Saturday, July 20, 2013

Cooked by Michael Pollan (audio)



Cooked: A Natural History of Transformation
by Michael Pollan
narrated by Michael Pollan
Penguin Audio, 2013
13 hours and 25 minutes
source: review copy provided by publisher

Summary (from Goodreads):

In Cooked, Michael Pollan explores the previously uncharted territory of his own kitchen. Here, he discovers the enduring power of the four classical elements—fire, water, air, and earth—to transform the stuff of nature into delicious things to eat and drink. Apprenticing himself to a succession of culinary masters, Pollan learns how to grill with fire, cook with liquid, bake bread, and ferment everything from cheese to beer.

Each section of Cooked tracks Pollan’s effort to master a single classic recipe using one of the four elements. A North Carolina barbecue pit master tutors him in the primal magic of fire; a Chez Panisse trained cook schools him in the art of braising; a celebrated baker teaches him how air transforms grain and water into a fragrant loaf of bread; and finally, several mad-genius "fermentos” (a tribe that includes brewers, cheese makers, and all kinds of picklers) reveal how fungi and bacteria can perform the most amazing alchemies of all. The reader learns alongside Pollan, but the lessons move beyond the practical to become an investigation of how cooking involves us in a web of social and ecological relationships. Cooking, above all, connects us.

The effects of not cooking are similarly far reaching. Relying upon corporations to process our food means we consume large quantities of fat, sugar, and salt; disrupt an essential link to the natural world; and weaken our relationships with family and friends. In fact, Cooked argues, taking back control of cooking may be the single most important step anyone can take to help make the American food system healthier and more sustainable. Reclaiming cooking as an act of enjoyment and self-reliance, learning to perform the magic of these everyday transformations, opens the door to a more nourishing life.

My thoughts:

Yes, I'm a Michael Pollan fan. Years ago, his book The Omnivore's Dilemma helped change the way I thought about food. I became more conscious of where my food came from and began cooking with local, organic ingredients whenever possible. A couple of years later, In Defense of Food further fueled my efforts. As a result, my family's diet is 'cleaner' and healthier than it was in 2006.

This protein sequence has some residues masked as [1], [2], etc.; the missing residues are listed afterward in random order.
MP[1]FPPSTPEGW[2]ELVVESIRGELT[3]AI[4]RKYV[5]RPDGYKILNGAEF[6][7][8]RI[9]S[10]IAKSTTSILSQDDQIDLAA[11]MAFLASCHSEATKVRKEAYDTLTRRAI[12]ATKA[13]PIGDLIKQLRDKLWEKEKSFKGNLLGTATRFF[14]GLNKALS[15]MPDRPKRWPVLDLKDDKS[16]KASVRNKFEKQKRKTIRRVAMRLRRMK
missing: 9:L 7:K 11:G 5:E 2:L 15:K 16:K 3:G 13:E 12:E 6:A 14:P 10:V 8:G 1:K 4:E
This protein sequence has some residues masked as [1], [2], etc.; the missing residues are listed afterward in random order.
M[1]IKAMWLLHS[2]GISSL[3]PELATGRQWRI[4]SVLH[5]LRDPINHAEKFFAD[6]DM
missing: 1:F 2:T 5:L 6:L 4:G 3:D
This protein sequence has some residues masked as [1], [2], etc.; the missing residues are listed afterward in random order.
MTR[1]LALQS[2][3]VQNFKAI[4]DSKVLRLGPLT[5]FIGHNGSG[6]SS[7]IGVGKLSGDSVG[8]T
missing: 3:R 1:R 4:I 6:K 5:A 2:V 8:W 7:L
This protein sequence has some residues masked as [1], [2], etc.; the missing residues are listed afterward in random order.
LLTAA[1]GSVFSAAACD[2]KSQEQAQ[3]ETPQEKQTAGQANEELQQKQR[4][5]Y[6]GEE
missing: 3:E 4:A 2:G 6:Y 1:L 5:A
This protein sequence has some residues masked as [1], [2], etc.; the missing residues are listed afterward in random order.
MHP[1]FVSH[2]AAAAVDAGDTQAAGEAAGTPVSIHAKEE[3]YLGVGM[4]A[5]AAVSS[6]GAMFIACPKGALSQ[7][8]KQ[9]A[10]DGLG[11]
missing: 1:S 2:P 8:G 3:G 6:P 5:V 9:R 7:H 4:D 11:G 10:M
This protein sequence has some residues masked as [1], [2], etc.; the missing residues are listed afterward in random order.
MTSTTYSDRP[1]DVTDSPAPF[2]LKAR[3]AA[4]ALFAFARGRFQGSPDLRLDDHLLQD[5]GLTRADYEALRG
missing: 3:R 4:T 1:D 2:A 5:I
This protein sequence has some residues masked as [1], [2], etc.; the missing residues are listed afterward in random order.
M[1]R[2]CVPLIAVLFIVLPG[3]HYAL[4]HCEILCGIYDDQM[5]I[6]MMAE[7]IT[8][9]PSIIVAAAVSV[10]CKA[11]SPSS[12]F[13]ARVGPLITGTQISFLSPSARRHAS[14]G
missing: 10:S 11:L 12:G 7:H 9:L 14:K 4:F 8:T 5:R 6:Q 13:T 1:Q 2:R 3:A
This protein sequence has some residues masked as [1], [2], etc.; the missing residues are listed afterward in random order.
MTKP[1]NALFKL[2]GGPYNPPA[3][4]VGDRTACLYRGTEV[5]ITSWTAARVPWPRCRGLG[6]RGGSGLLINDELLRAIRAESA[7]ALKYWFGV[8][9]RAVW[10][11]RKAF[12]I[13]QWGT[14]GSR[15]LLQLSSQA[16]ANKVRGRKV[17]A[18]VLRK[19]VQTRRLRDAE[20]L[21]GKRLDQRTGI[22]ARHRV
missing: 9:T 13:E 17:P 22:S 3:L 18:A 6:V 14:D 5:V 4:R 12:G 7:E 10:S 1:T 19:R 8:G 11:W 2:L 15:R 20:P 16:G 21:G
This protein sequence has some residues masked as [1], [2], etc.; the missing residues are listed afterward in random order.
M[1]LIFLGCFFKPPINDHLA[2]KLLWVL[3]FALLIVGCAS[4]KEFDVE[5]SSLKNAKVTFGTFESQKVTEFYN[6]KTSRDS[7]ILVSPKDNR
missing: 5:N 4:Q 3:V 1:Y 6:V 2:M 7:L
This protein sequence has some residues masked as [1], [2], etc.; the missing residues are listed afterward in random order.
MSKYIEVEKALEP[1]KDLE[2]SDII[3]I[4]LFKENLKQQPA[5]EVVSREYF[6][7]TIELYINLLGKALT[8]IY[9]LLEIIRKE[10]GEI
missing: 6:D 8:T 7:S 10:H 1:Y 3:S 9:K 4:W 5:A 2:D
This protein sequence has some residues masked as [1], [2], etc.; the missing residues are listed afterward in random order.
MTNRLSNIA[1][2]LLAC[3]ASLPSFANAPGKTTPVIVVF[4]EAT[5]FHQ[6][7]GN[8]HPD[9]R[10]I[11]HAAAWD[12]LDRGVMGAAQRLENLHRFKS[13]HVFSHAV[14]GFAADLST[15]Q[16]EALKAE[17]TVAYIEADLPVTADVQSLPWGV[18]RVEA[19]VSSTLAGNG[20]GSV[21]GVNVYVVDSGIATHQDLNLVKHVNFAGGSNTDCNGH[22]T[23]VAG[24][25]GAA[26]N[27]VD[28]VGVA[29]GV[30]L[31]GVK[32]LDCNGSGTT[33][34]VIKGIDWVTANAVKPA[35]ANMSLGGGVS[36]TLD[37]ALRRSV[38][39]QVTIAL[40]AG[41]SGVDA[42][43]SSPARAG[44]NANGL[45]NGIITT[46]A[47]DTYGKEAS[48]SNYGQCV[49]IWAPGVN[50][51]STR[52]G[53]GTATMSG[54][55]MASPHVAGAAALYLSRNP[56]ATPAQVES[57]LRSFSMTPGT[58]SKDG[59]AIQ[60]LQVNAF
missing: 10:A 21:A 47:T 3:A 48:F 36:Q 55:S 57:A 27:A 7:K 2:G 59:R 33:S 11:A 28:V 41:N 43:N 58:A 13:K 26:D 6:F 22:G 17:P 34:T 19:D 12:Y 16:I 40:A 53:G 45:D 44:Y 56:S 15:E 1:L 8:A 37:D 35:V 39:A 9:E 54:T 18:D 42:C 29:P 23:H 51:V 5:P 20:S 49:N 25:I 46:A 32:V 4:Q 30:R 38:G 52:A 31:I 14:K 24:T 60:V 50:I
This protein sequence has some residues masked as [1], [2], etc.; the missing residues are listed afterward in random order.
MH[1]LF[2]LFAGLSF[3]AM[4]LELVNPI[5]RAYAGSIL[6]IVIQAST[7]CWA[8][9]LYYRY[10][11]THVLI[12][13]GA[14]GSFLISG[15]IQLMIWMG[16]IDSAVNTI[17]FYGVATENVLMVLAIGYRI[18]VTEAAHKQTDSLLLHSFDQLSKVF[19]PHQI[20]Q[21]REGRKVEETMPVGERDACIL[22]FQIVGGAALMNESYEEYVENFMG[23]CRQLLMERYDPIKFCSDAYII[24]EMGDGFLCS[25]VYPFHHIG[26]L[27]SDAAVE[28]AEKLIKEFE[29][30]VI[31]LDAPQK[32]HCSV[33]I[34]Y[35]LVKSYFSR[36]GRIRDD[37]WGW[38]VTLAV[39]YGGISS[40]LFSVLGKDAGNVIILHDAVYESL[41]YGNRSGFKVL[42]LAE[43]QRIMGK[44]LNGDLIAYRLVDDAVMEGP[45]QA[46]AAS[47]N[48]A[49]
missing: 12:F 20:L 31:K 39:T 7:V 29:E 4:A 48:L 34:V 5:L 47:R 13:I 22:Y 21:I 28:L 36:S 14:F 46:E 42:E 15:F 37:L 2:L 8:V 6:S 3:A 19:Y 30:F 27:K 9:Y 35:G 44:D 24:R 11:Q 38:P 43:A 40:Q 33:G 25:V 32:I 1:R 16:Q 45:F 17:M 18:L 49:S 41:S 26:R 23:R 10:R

In this book, as the title suggests, Pollan examines cooking - an activity, he notes, which distinguishes humans from animals. Cooked chronicles his three-year adventure learning, and trying to perfect, techniques involved in barbecue, braising, bread baking, and fermenting. He regales his reader with tales of time spent alongside barbecue pit masters, in cheese caves, hanging out with "fermentos", and cooking away leisurely Sunday afternoons in his own kitchen. I especially enjoyed Pollan's obsession with baking the perfect loaf of bread, and I plan to experiment with braising techniques myself when cooler weather arrives.

As good as this book is, however,  it does nothing to refute the argument that Pollan is an elitist. I am fortunate to have readily available ingredients, financial resources, and enough time to prepare healthful meals for my family, and to experiment with the various techniques covered in this book. However, this is not necessarily the case for a majority of Americans. There is an excellent article in the latest issue of The Atlantic entitled "How Junk Food Can End Obesity" by David H. Freedman. It provides another interesting perspective on the issue... the food processing industry got us into this mess and they have the ability to get us out of it, too.

I enjoyed Cooked immensely and recommend it to anyone interested in food, cooking, or eating... so just about everyone. I'm also going to make a prediction: I think probiotics may be Pollan's next big thing. He seems poised to jump on that bandwagon. Kombucha, anyone?

A note on the audio production:
I loved Pollan's easy, conversational narration style. It was like listening to a friend tell you all about his adventures. Not to take anything away from Scott Brick, but I wonder why Pollan didn't start narrating his own books sooner.  In all honesty, I think I would have struggled a bit with Cooked in print, and remember thinking the same thing about The Omnivore's Dilemma, so I'm very glad I listened to this book. Micheal Pollan is definitely an audio author for me.

My rating: 



Highly recommended.



Weekend Cooking, hosted at Beth Fish Reads, is open to anyone who has a food-related post to share: Book (novel, nonfiction) reviews, cookbook reviews, movie reviews, recipes, random thoughts, gadgets, quotations, photographs. If your post is even vaguely foodie, feel free to grab the button and link up over the weekend.